Type 1 diabetes used to be called juvenile-onset diabetes because it usually occurs in children or young adults, although people of any age can suffer from this type of diabetes. It is usually caused by an autoimmune reaction in which the body’s defense system attacks insulin-producing cells. Little is known about why the reaction occurs, but type 1 diabetics produce little or no insulin as a result. Only 5% of diabetics have type 1 diabetes. To control the levels of glucose in their blood, type 1 diabetics need insulin injections every day. With the help of insulin therapy and other treatments, even young children with type 1 diabetes can learn to manage their condition and live long, healthy, happy lives.

Type 2 Diabetes

diabetes web 21

At least 90% of all diabetics have type 2 diabetes, which used to be called non-insulin dependent diabetes or adult-onset diabetes. The disease is characterized by insulin resistance and relative insulin deficiency, either or both of which may be present at the time diabetes is diagnosed. Type 2 diabetes can occur at any age, and it may remain undetected for many years, until a health complication appears or a urine glucose test is administered. It is often, though not always, associated with being overweight or obese, which can cause insulin resistance and lead to high blood glucose levels. Although type 2 diabetics can initially manage their condition through exercise and diet, over time most people will require oral drugs and/or insulin. In type 2 diabetes, either the body does not produce enough insulin or the cells ignore the insulin, and glucose builds up in the blood instead of reaching cells, which can lead to diabetes complications. Both type 1 and type 2 diabetes are serious; there is no such thing as mild diabetes.

Gestational Diabetes


Gestational diabetes (GDM) is a form of diabetes that involves high blood glucose levels during pregnancy. It develops in one in 25 pregnancies worldwide and is associated with complications to both mother and baby. GDM usually disappears after pregnancy, but women with GDM and their children are at an increased risk of developing type 2 diabetes later in life. Approximately half of women with a history of GDM go on to develop type 2 diabetes within 5 to 10 years after delivery.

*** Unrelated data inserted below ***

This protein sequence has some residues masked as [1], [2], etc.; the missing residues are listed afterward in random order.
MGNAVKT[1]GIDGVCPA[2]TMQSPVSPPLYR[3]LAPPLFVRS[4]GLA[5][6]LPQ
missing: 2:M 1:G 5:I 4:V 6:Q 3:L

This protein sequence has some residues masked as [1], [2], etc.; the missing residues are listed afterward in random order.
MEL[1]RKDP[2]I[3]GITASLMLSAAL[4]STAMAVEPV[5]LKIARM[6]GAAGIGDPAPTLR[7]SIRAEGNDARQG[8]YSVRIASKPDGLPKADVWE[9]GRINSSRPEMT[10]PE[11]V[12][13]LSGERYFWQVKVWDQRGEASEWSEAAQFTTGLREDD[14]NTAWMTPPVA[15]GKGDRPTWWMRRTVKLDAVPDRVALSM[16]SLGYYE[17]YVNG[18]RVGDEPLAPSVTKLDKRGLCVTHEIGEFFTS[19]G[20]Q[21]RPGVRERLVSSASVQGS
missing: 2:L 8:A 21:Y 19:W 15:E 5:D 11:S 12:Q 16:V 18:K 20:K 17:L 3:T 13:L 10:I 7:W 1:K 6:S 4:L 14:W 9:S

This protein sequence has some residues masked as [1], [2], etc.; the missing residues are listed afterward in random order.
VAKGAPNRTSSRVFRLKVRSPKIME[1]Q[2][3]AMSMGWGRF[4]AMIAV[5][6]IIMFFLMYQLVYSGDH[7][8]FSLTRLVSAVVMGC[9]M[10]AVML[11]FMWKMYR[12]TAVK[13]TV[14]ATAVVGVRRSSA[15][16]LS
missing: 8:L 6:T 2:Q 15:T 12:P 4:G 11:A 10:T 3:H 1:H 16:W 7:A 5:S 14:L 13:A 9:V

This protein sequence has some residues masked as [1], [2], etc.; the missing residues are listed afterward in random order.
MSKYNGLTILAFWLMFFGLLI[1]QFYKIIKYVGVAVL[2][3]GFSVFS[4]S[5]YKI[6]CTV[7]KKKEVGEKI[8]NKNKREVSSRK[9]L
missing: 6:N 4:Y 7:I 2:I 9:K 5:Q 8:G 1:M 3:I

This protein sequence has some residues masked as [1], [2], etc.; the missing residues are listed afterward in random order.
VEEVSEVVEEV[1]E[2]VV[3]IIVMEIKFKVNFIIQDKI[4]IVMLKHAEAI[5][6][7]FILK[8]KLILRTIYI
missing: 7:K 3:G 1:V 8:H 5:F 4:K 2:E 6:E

Treatment Methods

Basic diabetic care can be broken down into three categories: behavioral, medicinal, and insulin therapy. Type 1 diabetics are primarily treated with insulin therapy, while type 2 diabetics can be treated with all three categories depending on the severity of the individuals disease. The primary long term goal for diabetics is to avoid or minimize chronic diabetic complications, as well as to avoid acute problems of hyperglycemia or hypoglycemia. Adequate control of diabetes leads to lower risk of complications associated with unmonitored diabetes including kidney failure (requiring dialysis or transplant), blindness, heart disease and limb amputation.

Behavioral Changes


Behavioral changes can help type 2 diabetics lose weight and thereby increase insulin sensitivity. Treatment usually begins with increased physical activity, eliminating saturated fat and reducing sugar and carbohydrate intake. Even modest weight loss (for example, 5 kg or 10-15 lbs lost) can restore insulin sensitivity, especially when weight loss occurs in abdominal fat deposits. Diets low in saturated fats may even help reverse insulin resistance.



Treatment of diabetes with medication usually involves hypoglycemic treatment using either oral hypoglycemics and/or insulin therapy. There is emerging evidence that type 2 diabetes can be evaded in those with only mildly impaired glucose tolerance. There are several classes of anti-diabetic medications available. Metformin is generally recommended as a first line treatment because there is some evidence that it decreases mortality. If metformin is insufficient, a second oral agent of another class may be used. Other classes of medications include: sulfonylureas, nonsulfonylurea secretagogues, alpha glucosidase inhibitors, thiazolidinediones,glucagon-like peptide-1 analog, and dipeptidyl peptidase-4 inhibitors. Metformin should not be used in those with severe kidney or liver problems. Injections of insulin may either be added to oral medication or used alone. Type 1 diabetics require direct injections of insulin because their bodies produce little or none. As of 2010, there is no other clinically available form of insulin administration other than injection for patients with type 1 diabetes. Managing diabetes requires patients to be educated about their disease and in compliance with their treatment plan. Improper use of insulin and other medications can cause dangerous hypoglycemic or hyperglycemic episodes.



Beta cells in the pancreas produce the insulin hormone and release it with each meal to help the body use or store the glucose derived from food. In people with type 1 diabetes, the beta cells have been destroyed and the pancreas no longer makes insulin, which is why they require insulin treatment to survive. People with type 2 diabetes make insulin, but their bodies don’t respond well to it. Some people with type 2 diabetes need diabetes pills or insulin injections to help their bodies use glucose for energy. Insulin cannot be taken as a pill because it would be broken down during digestion, just like the protein in food. It must be injected into subcutaneous fat in order to reach the bloodstream.
Types of Insulin